I Left My Lady At the Laund-er-ette!

The Life Pursuit by Belle and Sebastian

I've never been a Belle and Sebastian fan. Maybe I've been listening to the wrong albums, maybe I just haven't tried hard enough. For whatever reason, I vehemently hated Belle and Sebastian and kept off of all their music. So I was surprised to listen to it last night at 4 in the morning and find myself not only enjoying it but not really getting enough of it in the first four listens. 

Lacking the weight of six previous albums (and all the joys and disappointments that come along with long term relationships with bands), The Life Pursuit is the first real brush with Belle and Sebastian I've ever had.

The album is a lyric-lover's dream. The album opens with "Act of the Apostles Part I", sung from the perspective of a girl whose mother is ill, struggling to "make sense of it all" (while nine tracks later "Act of the Apostle Part II" continues the story, where the girl finds God in a transistor radio). Most songs on the album seem to narrate a story; "White Collar Boy" describes a white collar boy who stole and was caught. Forced to do community service, the boy meets a beautiful blue collar girl who tries to convince him to escape with her. In "Dress Up In You", again the song is sung from a girl's point of view, in which she addresses a past rival-turned star. "Sukie in the Graveyard" is a song of a rebellious girl who escapes to art school and poses nude. "Funny Little Frog"  features a man who is happily in love with a girl on a magazine, with clever lines like "I had a conversation with you at night/It was a little one-sided but that's alright".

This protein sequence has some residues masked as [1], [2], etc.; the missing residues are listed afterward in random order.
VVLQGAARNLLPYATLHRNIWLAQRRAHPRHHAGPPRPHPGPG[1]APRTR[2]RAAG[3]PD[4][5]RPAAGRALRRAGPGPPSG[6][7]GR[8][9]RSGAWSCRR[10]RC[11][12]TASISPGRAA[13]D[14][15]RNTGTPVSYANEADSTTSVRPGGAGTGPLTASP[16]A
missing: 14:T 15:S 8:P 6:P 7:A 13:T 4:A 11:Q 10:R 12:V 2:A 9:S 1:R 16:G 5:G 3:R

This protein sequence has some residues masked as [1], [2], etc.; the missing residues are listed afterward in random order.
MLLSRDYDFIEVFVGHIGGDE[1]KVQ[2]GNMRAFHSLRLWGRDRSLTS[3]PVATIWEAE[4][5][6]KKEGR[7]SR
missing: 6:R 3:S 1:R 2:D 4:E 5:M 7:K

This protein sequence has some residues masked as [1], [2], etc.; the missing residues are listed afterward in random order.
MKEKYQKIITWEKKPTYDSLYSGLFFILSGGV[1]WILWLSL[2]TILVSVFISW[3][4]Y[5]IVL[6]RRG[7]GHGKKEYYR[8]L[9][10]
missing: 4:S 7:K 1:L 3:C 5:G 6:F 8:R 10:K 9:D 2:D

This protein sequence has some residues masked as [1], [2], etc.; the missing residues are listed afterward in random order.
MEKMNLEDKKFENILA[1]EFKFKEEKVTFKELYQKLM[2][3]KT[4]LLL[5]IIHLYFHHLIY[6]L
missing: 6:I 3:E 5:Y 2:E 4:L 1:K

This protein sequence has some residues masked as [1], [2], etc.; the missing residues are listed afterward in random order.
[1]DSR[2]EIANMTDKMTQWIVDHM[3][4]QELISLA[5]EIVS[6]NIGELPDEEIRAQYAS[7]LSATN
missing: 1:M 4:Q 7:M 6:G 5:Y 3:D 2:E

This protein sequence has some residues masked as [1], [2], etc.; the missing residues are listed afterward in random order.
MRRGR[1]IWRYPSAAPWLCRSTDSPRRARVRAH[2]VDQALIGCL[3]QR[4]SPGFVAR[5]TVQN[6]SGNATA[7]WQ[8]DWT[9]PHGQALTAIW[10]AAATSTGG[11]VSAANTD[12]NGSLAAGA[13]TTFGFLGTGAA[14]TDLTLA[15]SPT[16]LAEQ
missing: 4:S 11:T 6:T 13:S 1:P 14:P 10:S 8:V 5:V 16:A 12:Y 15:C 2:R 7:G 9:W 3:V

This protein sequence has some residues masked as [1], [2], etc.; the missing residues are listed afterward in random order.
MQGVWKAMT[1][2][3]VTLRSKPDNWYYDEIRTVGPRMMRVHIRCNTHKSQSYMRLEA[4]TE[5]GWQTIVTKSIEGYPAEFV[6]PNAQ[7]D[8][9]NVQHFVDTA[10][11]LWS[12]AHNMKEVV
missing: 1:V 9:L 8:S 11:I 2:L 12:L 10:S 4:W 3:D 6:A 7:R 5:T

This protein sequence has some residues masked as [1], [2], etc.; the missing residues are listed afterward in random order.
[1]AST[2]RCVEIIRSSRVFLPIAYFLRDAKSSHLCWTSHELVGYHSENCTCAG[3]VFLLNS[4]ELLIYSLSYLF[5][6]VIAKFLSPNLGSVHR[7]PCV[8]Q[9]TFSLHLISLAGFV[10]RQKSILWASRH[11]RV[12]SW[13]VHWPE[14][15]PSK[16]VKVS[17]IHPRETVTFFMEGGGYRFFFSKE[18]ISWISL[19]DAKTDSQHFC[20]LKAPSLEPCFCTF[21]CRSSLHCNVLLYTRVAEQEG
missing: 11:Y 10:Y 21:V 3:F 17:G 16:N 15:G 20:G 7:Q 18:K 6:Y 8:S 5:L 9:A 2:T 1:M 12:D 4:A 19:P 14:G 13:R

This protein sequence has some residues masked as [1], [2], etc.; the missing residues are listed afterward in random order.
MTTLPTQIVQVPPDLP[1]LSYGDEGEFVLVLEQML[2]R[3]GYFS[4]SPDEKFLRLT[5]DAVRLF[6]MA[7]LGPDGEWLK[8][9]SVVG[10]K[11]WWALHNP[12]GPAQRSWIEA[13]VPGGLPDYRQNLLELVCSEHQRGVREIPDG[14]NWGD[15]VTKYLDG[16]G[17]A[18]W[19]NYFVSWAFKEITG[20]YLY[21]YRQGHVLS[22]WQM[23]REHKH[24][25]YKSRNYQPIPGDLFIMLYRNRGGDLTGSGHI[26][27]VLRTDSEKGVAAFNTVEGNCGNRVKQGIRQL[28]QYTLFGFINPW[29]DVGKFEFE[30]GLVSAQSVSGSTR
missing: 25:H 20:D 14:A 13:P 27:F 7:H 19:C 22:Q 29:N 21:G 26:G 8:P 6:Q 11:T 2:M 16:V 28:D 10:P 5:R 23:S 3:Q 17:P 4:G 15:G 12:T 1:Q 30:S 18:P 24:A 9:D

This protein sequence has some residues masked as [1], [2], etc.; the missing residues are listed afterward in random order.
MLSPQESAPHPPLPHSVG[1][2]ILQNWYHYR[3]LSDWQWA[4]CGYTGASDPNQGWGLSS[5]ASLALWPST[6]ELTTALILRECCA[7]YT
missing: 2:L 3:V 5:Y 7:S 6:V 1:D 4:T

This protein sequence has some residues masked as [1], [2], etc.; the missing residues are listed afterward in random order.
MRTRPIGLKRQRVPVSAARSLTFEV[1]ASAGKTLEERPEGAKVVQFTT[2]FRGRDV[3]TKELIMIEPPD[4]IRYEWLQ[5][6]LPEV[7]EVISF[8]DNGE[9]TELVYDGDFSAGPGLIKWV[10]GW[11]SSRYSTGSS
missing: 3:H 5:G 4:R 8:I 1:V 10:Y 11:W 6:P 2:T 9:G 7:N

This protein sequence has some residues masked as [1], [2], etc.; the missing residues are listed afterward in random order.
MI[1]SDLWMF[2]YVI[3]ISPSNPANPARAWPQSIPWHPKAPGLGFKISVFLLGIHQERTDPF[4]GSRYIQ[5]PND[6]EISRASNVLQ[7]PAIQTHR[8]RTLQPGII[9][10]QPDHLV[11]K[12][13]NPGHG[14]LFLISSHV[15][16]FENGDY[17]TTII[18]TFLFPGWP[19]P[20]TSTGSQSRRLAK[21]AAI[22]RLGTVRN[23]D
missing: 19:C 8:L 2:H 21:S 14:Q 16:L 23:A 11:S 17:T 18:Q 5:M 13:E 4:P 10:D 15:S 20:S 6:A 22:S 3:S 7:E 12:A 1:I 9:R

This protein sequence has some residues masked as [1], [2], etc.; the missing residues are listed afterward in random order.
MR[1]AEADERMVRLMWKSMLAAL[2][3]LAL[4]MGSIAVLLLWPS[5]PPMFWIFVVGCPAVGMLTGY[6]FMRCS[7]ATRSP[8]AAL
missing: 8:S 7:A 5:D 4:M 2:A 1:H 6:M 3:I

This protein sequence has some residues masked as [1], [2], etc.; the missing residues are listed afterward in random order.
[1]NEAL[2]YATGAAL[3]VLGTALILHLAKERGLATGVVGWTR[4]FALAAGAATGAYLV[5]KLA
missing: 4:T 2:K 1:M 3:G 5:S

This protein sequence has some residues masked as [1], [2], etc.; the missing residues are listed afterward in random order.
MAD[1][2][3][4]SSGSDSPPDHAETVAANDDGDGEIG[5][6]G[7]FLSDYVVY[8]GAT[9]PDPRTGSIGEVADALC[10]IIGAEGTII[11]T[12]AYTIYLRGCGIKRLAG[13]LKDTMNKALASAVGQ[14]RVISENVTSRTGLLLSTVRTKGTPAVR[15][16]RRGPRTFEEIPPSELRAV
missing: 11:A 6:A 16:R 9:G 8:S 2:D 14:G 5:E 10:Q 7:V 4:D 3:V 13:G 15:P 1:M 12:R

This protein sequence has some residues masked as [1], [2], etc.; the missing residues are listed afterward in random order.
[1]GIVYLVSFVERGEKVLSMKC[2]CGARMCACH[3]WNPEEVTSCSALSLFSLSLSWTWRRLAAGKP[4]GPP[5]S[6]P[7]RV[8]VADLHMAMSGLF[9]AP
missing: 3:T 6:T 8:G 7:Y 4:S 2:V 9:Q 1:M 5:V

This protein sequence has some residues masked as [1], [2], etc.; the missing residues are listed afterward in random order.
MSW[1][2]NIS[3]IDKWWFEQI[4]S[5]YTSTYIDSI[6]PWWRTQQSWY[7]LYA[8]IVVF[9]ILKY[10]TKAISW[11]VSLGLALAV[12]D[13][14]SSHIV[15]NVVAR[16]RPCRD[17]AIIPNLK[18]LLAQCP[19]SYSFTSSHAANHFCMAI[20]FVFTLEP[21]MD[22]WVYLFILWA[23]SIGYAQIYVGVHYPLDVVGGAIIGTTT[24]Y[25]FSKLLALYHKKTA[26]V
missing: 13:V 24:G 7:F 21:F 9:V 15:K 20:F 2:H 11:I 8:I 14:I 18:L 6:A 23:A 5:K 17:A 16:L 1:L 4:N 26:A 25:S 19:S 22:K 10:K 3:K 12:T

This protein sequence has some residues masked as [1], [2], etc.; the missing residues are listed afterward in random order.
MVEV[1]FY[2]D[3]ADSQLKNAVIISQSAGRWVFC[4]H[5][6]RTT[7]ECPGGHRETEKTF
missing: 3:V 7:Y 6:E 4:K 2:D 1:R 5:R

Generally speaking, the album explores struggles with living and struggles with faith, though it never sinks into lugubrious or labored narratives. It's never quite certain if Sukie is thriving in the art school as a nude model, or if the girl in Act of the Apostles becoming the village joke in "For the Price of a Cup of Tea" is a good thing. Belle and Sebastian say it best with "The Blues Are Still Blues": though the way we interpret things can change, the things that make us sad, or make us struggle, always stays the same. The black will be white and the white will be black, but the blues are still blue.

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